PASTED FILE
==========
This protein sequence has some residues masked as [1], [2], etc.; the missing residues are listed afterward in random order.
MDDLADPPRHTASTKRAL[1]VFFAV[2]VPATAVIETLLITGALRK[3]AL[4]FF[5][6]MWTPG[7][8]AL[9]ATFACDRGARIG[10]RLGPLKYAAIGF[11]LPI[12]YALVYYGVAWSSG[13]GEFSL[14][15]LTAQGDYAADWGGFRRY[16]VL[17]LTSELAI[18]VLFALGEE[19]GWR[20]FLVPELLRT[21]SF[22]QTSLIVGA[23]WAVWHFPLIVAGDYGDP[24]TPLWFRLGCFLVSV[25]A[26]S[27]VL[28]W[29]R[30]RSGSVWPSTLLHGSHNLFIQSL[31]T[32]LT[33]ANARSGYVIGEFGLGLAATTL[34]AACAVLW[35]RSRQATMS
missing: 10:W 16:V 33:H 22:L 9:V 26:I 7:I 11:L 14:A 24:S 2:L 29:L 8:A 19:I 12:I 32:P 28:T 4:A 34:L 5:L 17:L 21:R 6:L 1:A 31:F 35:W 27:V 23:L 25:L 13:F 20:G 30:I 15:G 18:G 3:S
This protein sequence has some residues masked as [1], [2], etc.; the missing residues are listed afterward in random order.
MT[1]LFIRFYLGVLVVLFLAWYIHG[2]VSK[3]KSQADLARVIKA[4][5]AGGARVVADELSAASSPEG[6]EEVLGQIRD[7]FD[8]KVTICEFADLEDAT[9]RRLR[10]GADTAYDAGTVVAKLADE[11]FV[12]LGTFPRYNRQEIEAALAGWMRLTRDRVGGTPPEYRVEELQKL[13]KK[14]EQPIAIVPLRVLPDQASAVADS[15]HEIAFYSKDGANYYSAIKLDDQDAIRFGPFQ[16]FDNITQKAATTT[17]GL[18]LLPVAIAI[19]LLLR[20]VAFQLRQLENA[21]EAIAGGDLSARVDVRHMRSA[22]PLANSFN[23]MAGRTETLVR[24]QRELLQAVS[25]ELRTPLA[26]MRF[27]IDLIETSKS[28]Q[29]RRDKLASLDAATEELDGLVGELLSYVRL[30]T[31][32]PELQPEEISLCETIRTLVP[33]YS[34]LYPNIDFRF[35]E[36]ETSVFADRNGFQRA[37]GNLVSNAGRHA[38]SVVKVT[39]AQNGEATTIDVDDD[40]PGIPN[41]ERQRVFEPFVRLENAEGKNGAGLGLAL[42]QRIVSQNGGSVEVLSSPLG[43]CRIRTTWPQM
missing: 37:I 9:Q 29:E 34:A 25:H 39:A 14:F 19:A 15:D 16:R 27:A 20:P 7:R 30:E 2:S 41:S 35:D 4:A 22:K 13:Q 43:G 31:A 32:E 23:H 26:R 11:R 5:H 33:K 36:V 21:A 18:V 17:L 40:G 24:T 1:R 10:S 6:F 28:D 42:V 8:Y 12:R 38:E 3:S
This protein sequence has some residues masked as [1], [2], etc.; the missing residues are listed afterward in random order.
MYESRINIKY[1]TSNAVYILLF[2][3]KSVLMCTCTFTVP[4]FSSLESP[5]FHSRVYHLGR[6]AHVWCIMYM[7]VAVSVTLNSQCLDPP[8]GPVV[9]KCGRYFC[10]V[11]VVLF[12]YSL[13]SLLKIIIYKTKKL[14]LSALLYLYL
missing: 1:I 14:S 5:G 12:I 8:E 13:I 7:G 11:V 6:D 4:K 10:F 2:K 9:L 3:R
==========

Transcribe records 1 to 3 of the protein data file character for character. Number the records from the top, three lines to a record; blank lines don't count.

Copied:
This protein sequence has some residues masked as [1], [2], etc.; the missing residues are listed afterward in random order.
MDDLADPPRHTASTKRAL[1]VFFAV[2]VPATAVIETLLITGALRK[3]AL[4]FF[5][6]MWTPG[7][8]AL[9]ATFACDRGARIG[10]RLGPLKYAAIGF[11]LPI[12]YALVYYGVAWSSG[13]GEFSL[14][15]LTAQGDYAADWGGFRRY[16]VL[17]LTSELAI[18]VLFALGEE[19]GWR[20]FLVPELLRT[21]SF[22]QTSLIVGA[23]WAVWHFPLIVAGDYGDP[24]TPLWFRLGCFLVSV[25]A[26]S[27]VL[28]W[29]R[30]RSGSVWPSTLLHGSHNLFIQSL[31]T[32]LT[33]ANARSGYVIGEFGLGLAATTL[34]AACAVLW[35]RSRQATMS
missing: 10:W 16:V 33:H 22:L 9:V 26:I 7:I 11:L 14:A 24:S 2:L 29:L 8:A 19:I 12:I 32:P 28:T 4:A 34:L 5:L 17:L 21:R 6:L 1:A 31:F 35:W 27:V 23:L 25:L 13:F 20:G 30:I 15:G 18:G 3:S
This protein sequence has some residues masked as [1], [2], etc.; the missing residues are listed afterward in random order.
MT[1]LFIRFYLGVLVVLFLAWYIHG[2]VSK[3]KSQADLARVIKA[4][5]AGGARVVADELSAASSPEG[6]EEVLGQIRD[7]FD[8]KVTICEFADLEDAT[9]RRLR[10]GADTAYDAGTVVAKLADE[11]FV[12]LGTFPRYNRQEIEAALAGWMRLTRDRVGGTPPEYRVEELQKL[13]KK[14]EQPIAIVPLRVLPDQASAVADS[15]HEIAFYSKDGANYYSAIKLDDQDAIRFGPFQ[16]FDNITQKAATTT[17]GL[18]LLPVAIAI[19]LLLR[20]VAFQLRQLENA[21]EAIAGGDLSARVDVRHMRSA[22]PLANSFN[23]MAGRTETLVR[24]QRELLQAVS[25]ELRTPLA[26]MRF[27]IDLIETSKS[28]Q[29]RRDKLASLDAATEELDGLVGELLSYVRL[30]T[31][32]PELQPEEISLCETIRTLVP[33]YS[34]LYPNIDFRF[35]E[36]ETSVFADRNGFQRA[37]GNLVSNAGRHA[38]SVVKVT[39]AQNGEATTIDVDDD[40]PGIPN[41]ERQRVFEPFVRLENAEGKNGAGLGLAL[42]QRIVSQNGGSVEVLSSPLG[43]CRIRTTWPQM
missing: 37:I 9:Q 29:E 34:A 25:H 39:A 14:F 19:A 15:D 16:R 27:A 20:P 7:R 30:E 2:S 41:S 35:D 4:A 22:K 13:Q 43:G 31:A 32:E 23:H 26:R 11:R 5:H 33:K 36:V 21:A 18:V 17:L 40:G 24:T 1:R 10:S 6:F 28:D 42:V 8:Y 12:R 38:E 3:S
This protein sequence has some residues masked as [1], [2], etc.; the missing residues are listed afterward in random order.
MYESRINIKY[1]TSNAVYILLF[2][3]KSVLMCTCTFTVP[4]FSSLESP[5]FHSRVYHLGR[6]AHVWCIMYM[7]VAVSVTLNSQCLDPP[8]GPVV[9]KCGRYFC[10]V[11]VVLF[12]YSL[13]SLLKIIIYKTKKL[14]LSALLYLYL
missing: 1:I 14:S 5:G 12:I 8:E 13:I 7:G 11:V 6:D 4:K 10:F 2:K 9:L 3:R